To: Ash
From: Crecente
Re: Let's Trade Top Ten Listened Lists, M'kay?

I don't really listen to music that often while working. Too many interviews, phone calls, and questions from the fam. But here's a list of what has most often played on my PC. While I'm a fan of Michael Jackson, the top listing is likely because it's alphabetically the first song I have in iTunes and often autoplays for a few seconds before I switch. Excuse making done.

But first the other list:
12-Year-Old Runs Up $1,300 FarmVille Debt
StarCraft II Special Edition Launching For $100
iPhone Gets Online Gaming Network, Multitasking This Summer
Why Gamers Should Care About Net Neutrality
Rumor: Gears Of War 3 Adds Underwater Combat, Mech Suits & More
Final Fight's Exploding Barrel of Goodies
Should Ghosts or Programming Haunt The iPad Ouija Board?

And now the music:

1. ABC - The Jackson 5

2. Summertime - Janis Joplin

3. A Felicidade - Antonio Carlos Jobim

4. Who No Know Go Know - Femi Kuti

5. (Ghost) Riders in the Sky - Johnny Cash

6. White Rabbit - Jefferson Airplane

7. Back From Kathmandu - OK Go

8. Under Pressure - Queen & David Bowie

9. Back in Black - AC/DC

10. This Must Be the Place- Talking Heads

Wow, yeah. I guess I have odd taste in music. Go figure. I also tend to play on shuffle, so none of these songs really hit high up on the played often chart. I have about 5,300 songs on my computer (nearly 15 days of non stop music), so this really is just a taste.


While there's certainly a lot of jazz and jazz-influenced music up on that list, it doesn't come close to touching on my interest. The thing I love about jazz is how it has so deeply influenced writing.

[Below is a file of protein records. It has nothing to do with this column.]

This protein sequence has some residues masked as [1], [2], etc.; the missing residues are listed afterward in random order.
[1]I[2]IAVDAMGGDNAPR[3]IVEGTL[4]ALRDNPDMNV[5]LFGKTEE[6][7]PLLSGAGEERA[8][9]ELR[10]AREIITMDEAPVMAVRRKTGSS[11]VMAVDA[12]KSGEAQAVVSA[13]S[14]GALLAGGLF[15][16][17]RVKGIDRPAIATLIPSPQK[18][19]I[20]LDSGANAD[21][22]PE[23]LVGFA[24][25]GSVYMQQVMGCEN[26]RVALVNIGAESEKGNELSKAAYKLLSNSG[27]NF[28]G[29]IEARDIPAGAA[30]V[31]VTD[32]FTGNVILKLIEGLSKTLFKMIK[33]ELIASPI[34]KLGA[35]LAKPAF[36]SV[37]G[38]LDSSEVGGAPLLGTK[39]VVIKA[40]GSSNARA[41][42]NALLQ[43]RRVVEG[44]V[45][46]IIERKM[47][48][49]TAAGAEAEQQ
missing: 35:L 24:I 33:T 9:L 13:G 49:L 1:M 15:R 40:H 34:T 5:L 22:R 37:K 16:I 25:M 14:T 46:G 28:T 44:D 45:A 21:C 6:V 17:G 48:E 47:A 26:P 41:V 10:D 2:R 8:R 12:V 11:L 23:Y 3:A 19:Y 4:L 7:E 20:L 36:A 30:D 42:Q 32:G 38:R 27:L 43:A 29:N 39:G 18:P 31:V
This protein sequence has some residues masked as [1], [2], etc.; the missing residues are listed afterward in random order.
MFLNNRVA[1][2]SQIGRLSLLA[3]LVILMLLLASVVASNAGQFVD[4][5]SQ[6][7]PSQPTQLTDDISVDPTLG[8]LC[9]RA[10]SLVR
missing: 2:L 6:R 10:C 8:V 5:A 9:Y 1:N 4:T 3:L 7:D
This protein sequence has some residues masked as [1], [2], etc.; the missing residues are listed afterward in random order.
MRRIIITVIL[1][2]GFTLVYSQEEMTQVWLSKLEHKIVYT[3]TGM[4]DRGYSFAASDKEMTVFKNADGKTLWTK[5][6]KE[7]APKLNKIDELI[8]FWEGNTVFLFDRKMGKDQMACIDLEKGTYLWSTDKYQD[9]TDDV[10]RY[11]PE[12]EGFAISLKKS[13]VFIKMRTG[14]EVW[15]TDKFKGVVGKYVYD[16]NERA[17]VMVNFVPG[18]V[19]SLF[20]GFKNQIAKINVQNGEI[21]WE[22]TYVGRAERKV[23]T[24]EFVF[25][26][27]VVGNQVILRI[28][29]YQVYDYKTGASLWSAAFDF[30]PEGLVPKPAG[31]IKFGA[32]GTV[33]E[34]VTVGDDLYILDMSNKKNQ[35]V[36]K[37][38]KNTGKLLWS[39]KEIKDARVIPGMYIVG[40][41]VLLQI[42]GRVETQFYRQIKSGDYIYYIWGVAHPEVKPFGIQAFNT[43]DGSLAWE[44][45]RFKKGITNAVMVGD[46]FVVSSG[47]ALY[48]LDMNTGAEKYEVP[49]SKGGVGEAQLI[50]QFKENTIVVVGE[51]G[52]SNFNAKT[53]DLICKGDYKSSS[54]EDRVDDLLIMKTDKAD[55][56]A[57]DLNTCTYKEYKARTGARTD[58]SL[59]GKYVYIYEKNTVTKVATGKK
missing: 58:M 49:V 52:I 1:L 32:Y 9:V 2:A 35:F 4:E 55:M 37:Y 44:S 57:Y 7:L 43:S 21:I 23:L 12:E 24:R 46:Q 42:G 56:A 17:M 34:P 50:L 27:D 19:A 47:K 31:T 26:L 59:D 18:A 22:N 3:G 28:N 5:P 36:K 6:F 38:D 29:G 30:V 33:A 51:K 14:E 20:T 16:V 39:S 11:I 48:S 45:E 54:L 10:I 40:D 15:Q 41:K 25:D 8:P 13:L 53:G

Jack Kerouac's style of writing was completely born of late nights sitting in on the likes of Charlie Parker, Miles Davis and Thelonious Monk jamming. The idea of writing in breaths deeply influenced me when I was younger. Not my writing here, probably not even my keep-it-to-myself fiction writing, but I can dream. The idea was that bebop jazz musicians played spontaneously and ignored meter, instead going for a sort of breathless stream of consciousness that just kind of flowed out of them. Kerouac later adopted that style for his writing. Typing up in such long, punctuation-free prose that he crafted a sort of scroll just so he could write On the Road without having to stop to change pages. (Something his editors later refused to take until he transfered it over to a more typical form). He once wrote a book in two days. Granted he was on speed, or acid, or something that helped to shorten his life and turn his brain to jelly, but still, wow.

Anyway, if you have the time go back and read Keroac while listening to Monk.